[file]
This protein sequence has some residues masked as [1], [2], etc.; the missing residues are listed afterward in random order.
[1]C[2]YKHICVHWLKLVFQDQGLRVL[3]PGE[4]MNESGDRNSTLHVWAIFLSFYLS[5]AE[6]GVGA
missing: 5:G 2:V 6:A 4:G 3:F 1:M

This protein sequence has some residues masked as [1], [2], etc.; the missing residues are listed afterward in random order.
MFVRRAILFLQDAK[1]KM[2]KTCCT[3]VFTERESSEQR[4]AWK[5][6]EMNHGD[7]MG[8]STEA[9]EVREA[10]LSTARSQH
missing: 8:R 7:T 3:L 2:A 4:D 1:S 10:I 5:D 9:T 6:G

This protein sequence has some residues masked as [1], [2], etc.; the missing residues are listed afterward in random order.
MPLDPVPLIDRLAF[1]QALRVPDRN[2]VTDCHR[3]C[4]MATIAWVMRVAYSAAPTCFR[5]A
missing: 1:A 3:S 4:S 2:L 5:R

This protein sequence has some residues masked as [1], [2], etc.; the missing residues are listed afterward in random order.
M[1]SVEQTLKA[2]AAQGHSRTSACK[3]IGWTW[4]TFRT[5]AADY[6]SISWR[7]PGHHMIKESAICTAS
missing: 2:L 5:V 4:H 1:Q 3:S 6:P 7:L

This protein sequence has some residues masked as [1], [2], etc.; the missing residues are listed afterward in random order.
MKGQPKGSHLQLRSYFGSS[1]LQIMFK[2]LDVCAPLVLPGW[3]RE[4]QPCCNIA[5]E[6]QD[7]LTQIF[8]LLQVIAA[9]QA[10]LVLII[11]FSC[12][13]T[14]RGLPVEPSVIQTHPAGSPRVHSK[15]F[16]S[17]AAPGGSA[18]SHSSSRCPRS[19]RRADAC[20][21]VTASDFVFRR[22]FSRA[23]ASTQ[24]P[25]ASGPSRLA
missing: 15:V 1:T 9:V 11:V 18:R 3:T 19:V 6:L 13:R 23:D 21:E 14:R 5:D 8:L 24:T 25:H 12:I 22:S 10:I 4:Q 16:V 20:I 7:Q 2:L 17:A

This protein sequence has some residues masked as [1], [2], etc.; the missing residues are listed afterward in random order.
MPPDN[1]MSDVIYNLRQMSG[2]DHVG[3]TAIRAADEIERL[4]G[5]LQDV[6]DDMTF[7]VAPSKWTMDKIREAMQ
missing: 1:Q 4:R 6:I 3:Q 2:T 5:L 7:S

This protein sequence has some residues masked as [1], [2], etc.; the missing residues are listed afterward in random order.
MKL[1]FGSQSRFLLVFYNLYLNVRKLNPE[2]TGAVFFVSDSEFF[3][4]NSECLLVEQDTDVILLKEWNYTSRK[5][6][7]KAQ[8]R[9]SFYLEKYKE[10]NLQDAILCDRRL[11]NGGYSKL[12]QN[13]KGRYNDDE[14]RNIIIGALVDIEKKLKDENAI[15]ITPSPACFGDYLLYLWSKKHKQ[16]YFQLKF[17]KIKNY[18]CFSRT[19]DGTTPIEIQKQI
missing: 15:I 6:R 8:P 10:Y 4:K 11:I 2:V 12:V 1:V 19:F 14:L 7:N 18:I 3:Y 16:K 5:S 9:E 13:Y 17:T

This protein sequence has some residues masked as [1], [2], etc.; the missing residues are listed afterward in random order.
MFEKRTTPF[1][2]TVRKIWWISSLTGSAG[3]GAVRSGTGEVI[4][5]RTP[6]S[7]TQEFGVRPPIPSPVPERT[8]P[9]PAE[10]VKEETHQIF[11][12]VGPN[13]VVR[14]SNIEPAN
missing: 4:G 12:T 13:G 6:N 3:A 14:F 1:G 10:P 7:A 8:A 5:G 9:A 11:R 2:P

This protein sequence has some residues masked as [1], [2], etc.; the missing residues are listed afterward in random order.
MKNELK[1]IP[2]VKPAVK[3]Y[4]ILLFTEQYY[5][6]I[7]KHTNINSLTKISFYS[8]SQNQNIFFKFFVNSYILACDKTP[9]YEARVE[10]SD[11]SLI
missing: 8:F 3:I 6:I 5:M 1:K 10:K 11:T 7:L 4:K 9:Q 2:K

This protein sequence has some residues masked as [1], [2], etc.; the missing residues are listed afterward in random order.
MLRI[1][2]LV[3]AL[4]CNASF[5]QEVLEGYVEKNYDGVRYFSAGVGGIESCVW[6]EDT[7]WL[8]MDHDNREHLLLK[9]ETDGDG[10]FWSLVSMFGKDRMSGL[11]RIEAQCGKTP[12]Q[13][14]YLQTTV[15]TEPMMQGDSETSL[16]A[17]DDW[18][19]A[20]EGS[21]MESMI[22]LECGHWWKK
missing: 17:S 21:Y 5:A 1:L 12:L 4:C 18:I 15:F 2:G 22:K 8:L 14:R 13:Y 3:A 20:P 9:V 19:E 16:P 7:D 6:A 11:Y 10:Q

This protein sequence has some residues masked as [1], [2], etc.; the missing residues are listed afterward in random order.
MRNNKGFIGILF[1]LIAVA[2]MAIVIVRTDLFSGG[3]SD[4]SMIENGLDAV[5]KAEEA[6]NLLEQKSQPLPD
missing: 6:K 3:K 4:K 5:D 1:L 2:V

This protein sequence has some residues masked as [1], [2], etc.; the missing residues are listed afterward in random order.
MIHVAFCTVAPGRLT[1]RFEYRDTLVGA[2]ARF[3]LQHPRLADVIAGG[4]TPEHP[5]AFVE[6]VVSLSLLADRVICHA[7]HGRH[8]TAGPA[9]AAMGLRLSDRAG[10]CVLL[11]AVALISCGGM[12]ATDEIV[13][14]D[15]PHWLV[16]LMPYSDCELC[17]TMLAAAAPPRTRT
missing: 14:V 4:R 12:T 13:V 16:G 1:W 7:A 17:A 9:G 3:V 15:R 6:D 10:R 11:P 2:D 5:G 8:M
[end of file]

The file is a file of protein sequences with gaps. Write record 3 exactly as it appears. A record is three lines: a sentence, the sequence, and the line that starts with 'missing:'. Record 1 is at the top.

This protein sequence has some residues masked as [1], [2], etc.; the missing residues are listed afterward in random order.
MPLDPVPLIDRLAF[1]QALRVPDRN[2]VTDCHR[3]C[4]MATIAWVMRVAYSAAPTCFR[5]A
missing: 1:A 3:S 4:S 2:L 5:R